On Sunday last week, more than 1 million Hong Kongers took to the streets. They wore white shirts symbolizing justice and mourning, and carried signs reading “No extradition to China” and “Scrap the China extradition bill.”
Hong Kong’s population is about 7.5 million, so about one in seven Hong Kongers took part in the protest march. There were solidarity protests in 29 cities around the world, including Taipei, Washington, New York, Vancouver, Tokyo, Berlin, Prague and Sydney, with overseas Hong Kongers and locals voicing their support.
It is believed to be the biggest protest action in Hong Kong since the UK handed the territory over to China in 1997.
The angry backlash to the proposed amendments to two Hong Kong laws — the Mutual Legal Assistance in Criminal Matters Ordinance and the Fugitive Offenders Ordinance — arises from Hong Kongers’ fear of losing the territory’s most valuable assets — judicial independence and personal freedoms.
Hong Kongers are worried the amendments could be used by the Chinese authorities to target dissidents and that Hong Kong would sink into China’s opaque judicial system, in which detainees are tortured and human rights are violated.
Foreign businesses and diplomats have also warned that the amended extradition laws are sure to threaten the legal basis for Hong Kong’s status as a global financial center.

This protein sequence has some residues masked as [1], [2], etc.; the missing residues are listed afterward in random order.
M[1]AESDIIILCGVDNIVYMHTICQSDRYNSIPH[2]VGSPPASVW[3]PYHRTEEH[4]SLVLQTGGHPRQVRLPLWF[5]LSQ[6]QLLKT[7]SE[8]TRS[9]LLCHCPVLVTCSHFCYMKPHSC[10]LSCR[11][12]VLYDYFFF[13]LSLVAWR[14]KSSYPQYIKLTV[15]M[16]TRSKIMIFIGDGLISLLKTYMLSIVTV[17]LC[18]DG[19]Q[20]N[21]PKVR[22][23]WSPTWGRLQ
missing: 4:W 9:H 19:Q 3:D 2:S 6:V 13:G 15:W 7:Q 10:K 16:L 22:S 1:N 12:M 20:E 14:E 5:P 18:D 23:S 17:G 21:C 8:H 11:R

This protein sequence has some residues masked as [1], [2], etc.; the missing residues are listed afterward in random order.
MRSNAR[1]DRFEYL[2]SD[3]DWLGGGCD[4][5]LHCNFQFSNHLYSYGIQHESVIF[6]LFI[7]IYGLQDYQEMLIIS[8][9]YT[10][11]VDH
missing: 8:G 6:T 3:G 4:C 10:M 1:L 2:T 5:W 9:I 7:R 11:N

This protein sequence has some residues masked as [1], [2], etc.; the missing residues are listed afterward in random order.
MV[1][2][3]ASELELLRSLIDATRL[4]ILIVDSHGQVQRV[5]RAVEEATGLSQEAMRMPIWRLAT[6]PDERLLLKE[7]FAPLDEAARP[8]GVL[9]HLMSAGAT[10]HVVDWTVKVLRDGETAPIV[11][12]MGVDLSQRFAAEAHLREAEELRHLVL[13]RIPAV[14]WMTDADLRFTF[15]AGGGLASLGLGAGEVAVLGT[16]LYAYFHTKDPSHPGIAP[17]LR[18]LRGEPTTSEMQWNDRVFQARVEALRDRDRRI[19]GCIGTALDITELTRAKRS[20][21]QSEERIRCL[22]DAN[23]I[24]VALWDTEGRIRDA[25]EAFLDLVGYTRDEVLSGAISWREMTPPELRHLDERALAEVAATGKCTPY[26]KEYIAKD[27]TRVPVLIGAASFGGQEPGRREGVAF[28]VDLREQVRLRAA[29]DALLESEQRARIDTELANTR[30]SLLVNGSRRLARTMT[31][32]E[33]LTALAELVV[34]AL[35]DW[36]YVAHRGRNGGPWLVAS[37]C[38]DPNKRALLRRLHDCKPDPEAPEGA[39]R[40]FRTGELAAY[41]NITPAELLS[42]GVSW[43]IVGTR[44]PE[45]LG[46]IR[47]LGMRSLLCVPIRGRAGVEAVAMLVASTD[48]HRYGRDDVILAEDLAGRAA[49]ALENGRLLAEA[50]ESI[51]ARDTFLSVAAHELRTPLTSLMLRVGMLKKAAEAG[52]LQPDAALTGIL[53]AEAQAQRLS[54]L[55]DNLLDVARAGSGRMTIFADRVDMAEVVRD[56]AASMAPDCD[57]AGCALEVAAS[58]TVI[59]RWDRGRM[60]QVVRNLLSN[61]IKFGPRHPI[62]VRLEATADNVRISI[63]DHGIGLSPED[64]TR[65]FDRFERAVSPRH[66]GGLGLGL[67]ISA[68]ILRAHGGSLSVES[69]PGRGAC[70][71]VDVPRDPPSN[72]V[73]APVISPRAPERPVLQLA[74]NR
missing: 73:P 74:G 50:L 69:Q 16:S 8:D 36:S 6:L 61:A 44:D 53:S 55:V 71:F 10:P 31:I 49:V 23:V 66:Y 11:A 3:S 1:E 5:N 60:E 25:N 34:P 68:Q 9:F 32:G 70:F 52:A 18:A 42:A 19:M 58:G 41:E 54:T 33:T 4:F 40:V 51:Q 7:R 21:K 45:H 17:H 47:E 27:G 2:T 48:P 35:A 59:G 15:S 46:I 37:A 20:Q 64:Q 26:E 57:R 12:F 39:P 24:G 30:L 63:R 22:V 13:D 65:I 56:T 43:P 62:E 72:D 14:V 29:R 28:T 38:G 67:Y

As “father of Hong Kong’s democracy” Martin Lee (柱李銘) has said, this is Hong Kong’s last battle and the most serious threat to Hong Kongers’ freedom since the territory’s handover in 1997.
People in Hong Kong and the international community have good reason to be concerned. China’s communist rulers do not allow Chinese citizens to enjoy freedom and human rights.
Since Chinese President Xi Jinping (習近平) came to power, the Chinese government’s anti-democratic practices and repression of civil society have gone from bad to worse.
Notably, the Beijing regime seeks to spread the “Chinese model,” with Hong Kong the first to suffer, despite the promise of “one country, two systems.”
Its judicial transparency and independence faces serious challenges. In the past few years, Chinese tycoon Xiao Jianhua (肖建華) and Causeway Bay Books manager Lam Wing-kei (林榮基) disappeared in Hong Kong, from where they were taken to China and locked up. These and other incidents prove that the long and secretive arm of China’s judicial system extends into Hong Kong.
It is precisely for this reason that the University of Hong Kong revealed a public opinion poll on June 6 showing that 66 percent of respondents objected to the extradition bill, which was more than the 55 percent of Hong Kongers who opposed the enactment of Article 23 of Hong Kong’s Basic Law regarding national security in 2003.
At the time, more than 500,000 people took to the streets to protest against the use of treason, subversion and other offenses against the central government to clamp down on Hong Kong’s culture of free thought.
They eventually succeeded in forcing the Hong Kong government to end legislative proceedings.